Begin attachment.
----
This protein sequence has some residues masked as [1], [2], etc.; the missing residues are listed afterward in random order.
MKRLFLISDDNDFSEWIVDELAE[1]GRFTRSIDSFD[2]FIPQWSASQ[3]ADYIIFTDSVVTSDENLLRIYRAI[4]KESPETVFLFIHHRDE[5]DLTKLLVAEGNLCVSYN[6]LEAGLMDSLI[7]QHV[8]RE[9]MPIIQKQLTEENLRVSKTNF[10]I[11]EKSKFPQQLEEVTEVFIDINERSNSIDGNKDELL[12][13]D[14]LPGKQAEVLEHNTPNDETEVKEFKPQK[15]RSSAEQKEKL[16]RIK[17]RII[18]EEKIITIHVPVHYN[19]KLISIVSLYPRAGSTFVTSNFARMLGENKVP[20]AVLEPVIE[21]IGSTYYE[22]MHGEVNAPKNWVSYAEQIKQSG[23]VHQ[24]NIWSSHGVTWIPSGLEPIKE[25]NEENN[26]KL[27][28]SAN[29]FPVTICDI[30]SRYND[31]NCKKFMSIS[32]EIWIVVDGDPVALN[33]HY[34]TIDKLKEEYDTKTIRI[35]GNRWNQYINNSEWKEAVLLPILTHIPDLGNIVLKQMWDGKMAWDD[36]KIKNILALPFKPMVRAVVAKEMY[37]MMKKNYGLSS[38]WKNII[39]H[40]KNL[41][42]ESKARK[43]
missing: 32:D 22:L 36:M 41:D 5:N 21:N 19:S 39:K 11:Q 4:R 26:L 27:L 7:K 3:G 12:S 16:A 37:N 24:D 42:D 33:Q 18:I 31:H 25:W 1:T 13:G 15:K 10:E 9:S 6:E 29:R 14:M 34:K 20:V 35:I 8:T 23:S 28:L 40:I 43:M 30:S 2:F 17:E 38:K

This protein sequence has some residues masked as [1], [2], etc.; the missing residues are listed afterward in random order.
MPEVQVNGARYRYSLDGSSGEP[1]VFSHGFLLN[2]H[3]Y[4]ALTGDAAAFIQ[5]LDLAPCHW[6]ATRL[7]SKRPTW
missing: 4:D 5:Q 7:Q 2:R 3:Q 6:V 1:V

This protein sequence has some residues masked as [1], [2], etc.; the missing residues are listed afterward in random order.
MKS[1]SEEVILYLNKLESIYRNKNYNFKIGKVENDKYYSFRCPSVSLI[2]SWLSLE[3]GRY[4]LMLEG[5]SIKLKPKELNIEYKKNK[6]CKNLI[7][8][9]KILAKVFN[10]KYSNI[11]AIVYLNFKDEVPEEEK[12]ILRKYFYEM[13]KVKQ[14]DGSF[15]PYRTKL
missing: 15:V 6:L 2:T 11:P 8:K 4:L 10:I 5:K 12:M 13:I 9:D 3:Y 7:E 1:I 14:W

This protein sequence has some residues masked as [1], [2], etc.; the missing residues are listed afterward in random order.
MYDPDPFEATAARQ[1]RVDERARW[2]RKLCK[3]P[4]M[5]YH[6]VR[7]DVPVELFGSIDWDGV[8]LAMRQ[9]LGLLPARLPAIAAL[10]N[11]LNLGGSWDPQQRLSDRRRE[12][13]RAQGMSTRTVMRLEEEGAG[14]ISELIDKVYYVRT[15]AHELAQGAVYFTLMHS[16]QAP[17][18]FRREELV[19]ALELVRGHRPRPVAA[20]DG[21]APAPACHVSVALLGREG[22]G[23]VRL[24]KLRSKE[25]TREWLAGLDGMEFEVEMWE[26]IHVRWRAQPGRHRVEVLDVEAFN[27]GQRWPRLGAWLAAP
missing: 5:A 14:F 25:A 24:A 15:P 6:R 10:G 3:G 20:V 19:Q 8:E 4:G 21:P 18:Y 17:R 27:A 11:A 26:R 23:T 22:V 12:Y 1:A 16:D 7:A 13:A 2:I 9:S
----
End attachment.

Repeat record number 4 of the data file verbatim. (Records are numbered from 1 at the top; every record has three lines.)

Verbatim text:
This protein sequence has some residues masked as [1], [2], etc.; the missing residues are listed afterward in random order.
MYDPDPFEATAARQ[1]RVDERARW[2]RKLCK[3]P[4]M[5]YH[6]VR[7]DVPVELFGSIDWDGV[8]LAMRQ[9]LGLLPARLPAIAAL[10]N[11]LNLGGSWDPQQRLSDRRRE[12][13]RAQGMSTRTVMRLEEEGAG[14]ISELIDKVYYVRT[15]AHELAQGAVYFTLMHS[16]QAP[17][18]FRREELV[19]ALELVRGHRPRPVAA[20]DG[21]APAPACHVSVALLGREG[22]G[23]VRL[24]KLRSKE[25]TREWLAGLDGMEFEVEMWE[26]IHVRWRAQPGRHRVEVLDVEAFN[27]GQRWPRLGAWLAAP
missing: 5:A 14:F 25:A 24:A 15:P 6:R 10:G 3:G 20:V 19:Q 8:E 4:G 21:P 18:Y 17:R 27:A 11:A 26:R 23:T 22:V 12:Y 1:A 16:D 7:A 13:A 2:I 9:S